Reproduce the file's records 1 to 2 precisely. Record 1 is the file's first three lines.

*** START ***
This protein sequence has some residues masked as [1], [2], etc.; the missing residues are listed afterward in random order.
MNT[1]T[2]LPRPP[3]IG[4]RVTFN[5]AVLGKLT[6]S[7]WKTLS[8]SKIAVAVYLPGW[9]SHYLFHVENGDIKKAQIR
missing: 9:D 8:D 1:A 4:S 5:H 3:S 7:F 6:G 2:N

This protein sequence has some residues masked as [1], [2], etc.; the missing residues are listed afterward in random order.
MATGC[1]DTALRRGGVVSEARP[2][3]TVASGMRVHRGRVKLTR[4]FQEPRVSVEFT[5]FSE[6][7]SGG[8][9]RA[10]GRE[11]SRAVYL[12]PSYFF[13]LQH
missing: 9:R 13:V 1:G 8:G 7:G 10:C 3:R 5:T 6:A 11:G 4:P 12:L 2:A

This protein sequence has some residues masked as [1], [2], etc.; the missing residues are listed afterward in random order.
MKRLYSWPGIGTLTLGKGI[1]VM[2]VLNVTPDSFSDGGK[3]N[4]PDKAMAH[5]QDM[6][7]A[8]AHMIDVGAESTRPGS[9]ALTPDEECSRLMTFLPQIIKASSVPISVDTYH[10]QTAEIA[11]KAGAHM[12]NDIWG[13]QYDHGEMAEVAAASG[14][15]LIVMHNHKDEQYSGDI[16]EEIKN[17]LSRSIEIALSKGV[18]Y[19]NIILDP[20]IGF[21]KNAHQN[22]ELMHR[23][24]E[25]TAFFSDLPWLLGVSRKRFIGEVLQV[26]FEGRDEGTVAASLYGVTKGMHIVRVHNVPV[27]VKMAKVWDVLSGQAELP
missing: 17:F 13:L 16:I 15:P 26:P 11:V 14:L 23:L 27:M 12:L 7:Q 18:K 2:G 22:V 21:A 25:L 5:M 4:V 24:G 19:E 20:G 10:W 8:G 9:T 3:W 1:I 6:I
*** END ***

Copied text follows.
This protein sequence has some residues masked as [1], [2], etc.; the missing residues are listed afterward in random order.
MNT[1]T[2]LPRPP[3]IG[4]RVTFN[5]AVLGKLT[6]S[7]WKTLS[8]SKIAVAVYLPGW[9]SHYLFHVENGDIKKAQIR
missing: 9:D 8:D 1:A 4:S 5:H 3:S 7:F 6:G 2:N

This protein sequence has some residues masked as [1], [2], etc.; the missing residues are listed afterward in random order.
MATGC[1]DTALRRGGVVSEARP[2][3]TVASGMRVHRGRVKLTR[4]FQEPRVSVEFT[5]FSE[6][7]SGG[8][9]RA[10]GRE[11]SRAVYL[12]PSYFF[13]LQH
missing: 9:R 13:V 1:G 8:G 7:G 10:C 3:R 5:T 6:A 11:G 4:P 12:L 2:A